Linux: Fighting for support from the board

You like Linux as a piece of technology - but how do you persuade a nervous board that it's a viable business operating system? Graham Hayday looked over some recent video interviews published on silicon.com to find some handy hints...

You like Linux as a piece of technology - but how do you persuade a nervous board that it's a viable business operating system? Graham Hayday looked over some recent video interviews published on silicon.com to find some handy hints...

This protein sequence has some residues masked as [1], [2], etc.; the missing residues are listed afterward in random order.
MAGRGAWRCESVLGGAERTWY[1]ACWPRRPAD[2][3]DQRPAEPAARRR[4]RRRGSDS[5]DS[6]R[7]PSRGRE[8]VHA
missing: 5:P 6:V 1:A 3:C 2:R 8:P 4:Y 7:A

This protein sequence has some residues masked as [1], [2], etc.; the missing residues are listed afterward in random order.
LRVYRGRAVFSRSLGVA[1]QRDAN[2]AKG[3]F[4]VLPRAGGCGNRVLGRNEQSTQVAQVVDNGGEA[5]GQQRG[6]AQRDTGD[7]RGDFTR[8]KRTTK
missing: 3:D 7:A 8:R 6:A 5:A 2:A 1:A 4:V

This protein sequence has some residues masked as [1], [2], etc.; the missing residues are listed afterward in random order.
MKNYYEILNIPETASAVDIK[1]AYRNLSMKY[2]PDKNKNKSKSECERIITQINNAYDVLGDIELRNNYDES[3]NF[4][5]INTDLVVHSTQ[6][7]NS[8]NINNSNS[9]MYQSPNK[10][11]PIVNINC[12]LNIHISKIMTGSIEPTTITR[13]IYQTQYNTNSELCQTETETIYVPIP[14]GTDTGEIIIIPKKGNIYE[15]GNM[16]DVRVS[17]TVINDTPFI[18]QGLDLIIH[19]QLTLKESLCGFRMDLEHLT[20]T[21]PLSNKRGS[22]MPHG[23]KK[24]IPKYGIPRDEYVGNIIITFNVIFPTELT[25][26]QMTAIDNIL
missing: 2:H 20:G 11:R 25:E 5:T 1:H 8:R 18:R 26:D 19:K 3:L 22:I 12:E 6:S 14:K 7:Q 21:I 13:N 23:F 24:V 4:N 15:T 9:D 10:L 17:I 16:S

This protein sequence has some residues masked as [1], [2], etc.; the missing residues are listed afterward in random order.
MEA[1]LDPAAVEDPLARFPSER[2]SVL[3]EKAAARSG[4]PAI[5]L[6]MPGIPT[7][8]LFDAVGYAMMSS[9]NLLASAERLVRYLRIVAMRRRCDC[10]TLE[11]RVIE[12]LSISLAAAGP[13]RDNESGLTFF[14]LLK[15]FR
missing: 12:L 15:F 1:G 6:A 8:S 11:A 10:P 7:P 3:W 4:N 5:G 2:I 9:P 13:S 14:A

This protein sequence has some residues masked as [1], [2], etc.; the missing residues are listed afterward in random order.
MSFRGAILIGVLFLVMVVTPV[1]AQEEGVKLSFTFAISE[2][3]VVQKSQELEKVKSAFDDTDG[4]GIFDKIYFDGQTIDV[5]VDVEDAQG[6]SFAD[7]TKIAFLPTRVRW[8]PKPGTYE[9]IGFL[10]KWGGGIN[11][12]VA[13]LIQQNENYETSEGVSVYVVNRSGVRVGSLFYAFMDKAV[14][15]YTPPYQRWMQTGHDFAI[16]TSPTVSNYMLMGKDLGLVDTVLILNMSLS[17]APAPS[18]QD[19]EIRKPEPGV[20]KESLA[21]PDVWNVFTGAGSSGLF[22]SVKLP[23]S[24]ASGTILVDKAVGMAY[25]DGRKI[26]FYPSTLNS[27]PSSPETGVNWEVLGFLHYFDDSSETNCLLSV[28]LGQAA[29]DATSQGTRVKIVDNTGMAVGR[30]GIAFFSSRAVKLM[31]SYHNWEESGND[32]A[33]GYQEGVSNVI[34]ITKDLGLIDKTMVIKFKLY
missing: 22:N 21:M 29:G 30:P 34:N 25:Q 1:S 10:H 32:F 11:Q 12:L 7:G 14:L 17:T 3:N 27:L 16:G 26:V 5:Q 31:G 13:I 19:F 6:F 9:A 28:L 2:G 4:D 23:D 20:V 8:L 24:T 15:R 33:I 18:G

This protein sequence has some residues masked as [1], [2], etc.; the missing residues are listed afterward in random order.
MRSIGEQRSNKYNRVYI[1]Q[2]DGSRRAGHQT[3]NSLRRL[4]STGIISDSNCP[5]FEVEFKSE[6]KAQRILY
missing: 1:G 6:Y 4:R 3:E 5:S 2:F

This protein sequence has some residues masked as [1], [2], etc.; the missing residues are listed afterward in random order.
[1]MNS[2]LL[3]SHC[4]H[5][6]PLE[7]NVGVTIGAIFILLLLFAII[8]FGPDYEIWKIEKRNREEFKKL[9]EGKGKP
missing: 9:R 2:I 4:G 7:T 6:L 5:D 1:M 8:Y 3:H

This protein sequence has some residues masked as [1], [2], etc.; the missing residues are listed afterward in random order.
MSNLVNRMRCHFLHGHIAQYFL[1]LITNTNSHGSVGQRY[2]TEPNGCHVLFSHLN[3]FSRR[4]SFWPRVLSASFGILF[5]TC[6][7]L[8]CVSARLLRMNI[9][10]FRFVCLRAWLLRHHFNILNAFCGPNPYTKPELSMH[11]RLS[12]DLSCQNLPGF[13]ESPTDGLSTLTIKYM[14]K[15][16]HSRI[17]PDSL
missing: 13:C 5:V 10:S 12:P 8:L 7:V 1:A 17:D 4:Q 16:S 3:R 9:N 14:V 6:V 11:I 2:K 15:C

Linux still isn't a suitable operating system (OS) for serious businesses - or so some of the industry's best-known gurus believe. They get quoted left, right and centre, which, combined with the might of the Microsoft marketing machine, means that many business managers wouldn't touch Linux with a long piece of CAT5 cable (assuming they knew what that was). This is very frustrating to the Linux enthusiasts, who are evangelical about its robustness, its scalability and, of course, its value for money. One source of such irritation is Martin Butler, chairman of the Butler Group. Silicon.com recently conducted a video interview with him (published today in the Enterprise OS Channel). He said: "IT managers want a viable alternative to NT - but Linux isn't viable." He went on to explain that the very nature of Linux and the way it has developed isn't reassuring. "Linux hasn't proven itself," he said. "Risk averse middle managers need to exercise caution." And that's the heart of the issue. If you've ever used Linux, it's highly likely that you'll want to deploy it. If you're a business manager who's never got his or her hands dirty with the minutiae of source code, you're bound to err on the side of caution. If your company is an NT shop and your senior IT management suddenly leave, you know their skills can be replaced. But with Linux? It's still widely seen as a toy for a small band of propeller-heads. Some people would take issue with that. Another interview published recently was with Alan Cox, director of Building Number Three, a company which provides technical support for Linux distributor Red Hat. He described his own experience of Linux. "Initially it was a hobby, something to play with. But now it's very, very stable indeed." He pointed out that in reality it's as easy to install as Windows 98 - even at the desktop. The only problem is that very few PCs come with Linux pre-installed. Rather unsurprisingly, Eric Raymond, the godfather of the open source movement, was even more ebullient about the attractions of Linux when Silicon.com caught up with him on a recent visit to London. He claimed that its share of the Web server market had grown 212 per cent in the last 12 months and quoted Netcraft figures which he said proved Microsoft's share of the business server market had slipped 17 per cent. "More and more, we're seeing corporates willing to use [Linux]," he claimed. Neil Spencer-Jones, manager of business information systems at NCC, told us of his experience at an NHS Trust that backs up Raymond's assertion - and shows how the technical community can persuade their business colleagues of Linux's virtues. He was involved in a hospital information support system (HISS) project when the supplier - CHC - went bust in the UK. Fortunately, they had an escrow agreement in place which meant they had access to the source code, but they then had to decide upon the future strategy. The proprietary system built by CHC was Unix-based, but Spencer-Jones wanted to port it to Linux as it would be robust and relatively cheap. "What was crucial in this case," he said, "was that we got board level support. We went to the board and we didn't talk about Linux and whether the third byte was a one or a zero, but whether the difference to the bottom line would be one thousand pounds, or two thousand, or sixty thousand. It was a foregone conclusion that the board would go with the decision once we'd explained the risk and what the financial savings would be." Spencer-Jones and his team believed it would save the organisation around £12,000 a year. "There was a small risk, but a big saving," he said. Martin Butler is adamant that caution is the better option. He said during the interview that: "Most IT managers are weary of technology, they want to get on with the job, and if Microsoft can indeed provide what is effectively a plug and play operating system& then that's what many IT managers are looking for. Linux doesn't have coherence. To put the whole thing together requires high levels of technical skills." Even Building Number Three's Cox admits it isn't perfect. "You can put it up and it will stay there," he said, but added that work is needed in certain areas like the stability of the interfaces, "set-up stuff" and plug and play devices. He conceded that it is "technically-oriented as a desktop platform and you wouldn't put it on the desktop of every secretary in your organisation". But he claimed that even that will change. But perhaps Spencer-Jones sums it up best: "I don't believe Linux is a technology issue. At the end of the day it's another form of Unix. What the board needs to be convinced of is the risk exposure and the financial rewards... [What we got with Linux was] better performance and lower cost." **Silicon.com publishes more than 50 video interviews every month. Go to http://www.real.com/products/player/index.html?src=downloadr to download free of charge the latest version of RealPlayer - all you need to watch the video news and interviews**